Purple Martin housing is an investment. How do you choose? Careful selection of equipment can increase your chances of becoming a successful Purple Martin landlord.
For years, a 6″x6″ compartment has been considered standard and was found in almost all commercial houses. Purple Martins can and do nest in these compartments and six humans have lived in a one-room efficiency apartment. Neither is very comfortable. Larger compartments 6 1/2″ to 7″ wide and 9″ to 12″ deep are better but they have some drawbacks in that they attract Starlings. Many landlords are currently modifying commercial houses to combine two small compartments into one large one. When using larger compartments more attention must be given to the size and shape of the entrance hole. Most new commercial houses offer large units.
Typically, entrance holes have been round and anywhere from 1 3/4″ to 2 1/2″ in diameter with 2 1/8″ seeming to be preferred. The bottom of the hole has been placed 1/2″ to 1 1/2″ above the floor of the compartment. Since Starlings are attracted to the larger compartments, many landlords are now using holes adapted to keep Starlings out. Several crescent shapes measuring 1 3/16” high by 2 ½” to 3” wide are now available. Some Martins can’t get in these holes and some Starlings can, but most Martins can get in and most Starlings are excluded. The “Snyder Excluder” a specially shaped entrance hole has been successful at keeping Starlings out of Purple Martin compartments.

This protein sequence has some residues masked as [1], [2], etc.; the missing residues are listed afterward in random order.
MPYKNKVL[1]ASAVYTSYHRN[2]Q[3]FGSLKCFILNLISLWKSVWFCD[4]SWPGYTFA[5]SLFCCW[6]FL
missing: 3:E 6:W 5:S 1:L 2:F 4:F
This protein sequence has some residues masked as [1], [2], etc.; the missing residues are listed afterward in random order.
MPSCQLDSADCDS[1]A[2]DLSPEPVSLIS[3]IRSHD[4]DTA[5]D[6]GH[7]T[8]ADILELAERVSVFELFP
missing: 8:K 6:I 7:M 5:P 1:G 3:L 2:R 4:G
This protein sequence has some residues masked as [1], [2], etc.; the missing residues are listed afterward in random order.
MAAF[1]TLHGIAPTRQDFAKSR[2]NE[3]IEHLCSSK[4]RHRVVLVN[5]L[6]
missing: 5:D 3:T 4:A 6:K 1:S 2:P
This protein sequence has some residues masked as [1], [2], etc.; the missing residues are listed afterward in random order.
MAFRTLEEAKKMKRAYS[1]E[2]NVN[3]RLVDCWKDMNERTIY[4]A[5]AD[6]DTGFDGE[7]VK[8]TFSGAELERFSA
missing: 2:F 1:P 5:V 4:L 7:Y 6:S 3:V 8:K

Houses can be made of wood, metal (preferably aluminum), or plastic, while gourds are generally either natural or plastic. Different people prefer different materials but all will suffice if used properly. Aluminum is most frequently used for Martin houses and it is very satisfactory when painted white. Brushed or milled aluminum doesn’t seem to be quite as attractive to Martins. Plastic houses have recently become available and are promising if the house is properly designed and well constructed. Wood houses, usually cypress, cedar or redwood, are heavy and require regular maintenance (painting & caulking, etc.). All woods used in the manufacture of Martin houses should be untreated. Natural gourds will last for years if soaked in copper sulfate and painted yearly and kept out of the elements during the off- season. Plastic is becoming more popular as a gourd medium since it is easily cleaned and maintained and is relatively inexpensive.
White is highly recommended for all Purple Martin houses and gourds since it reflects heat better than other colors. Dark colors absorb heat. Some manufacturers believe that green, red or metallic (aluminum) roofs help attract Purple Martins. It’s generally recommended that pastel colors be used for trim or accent if desired. Natural gourds are most often painted white.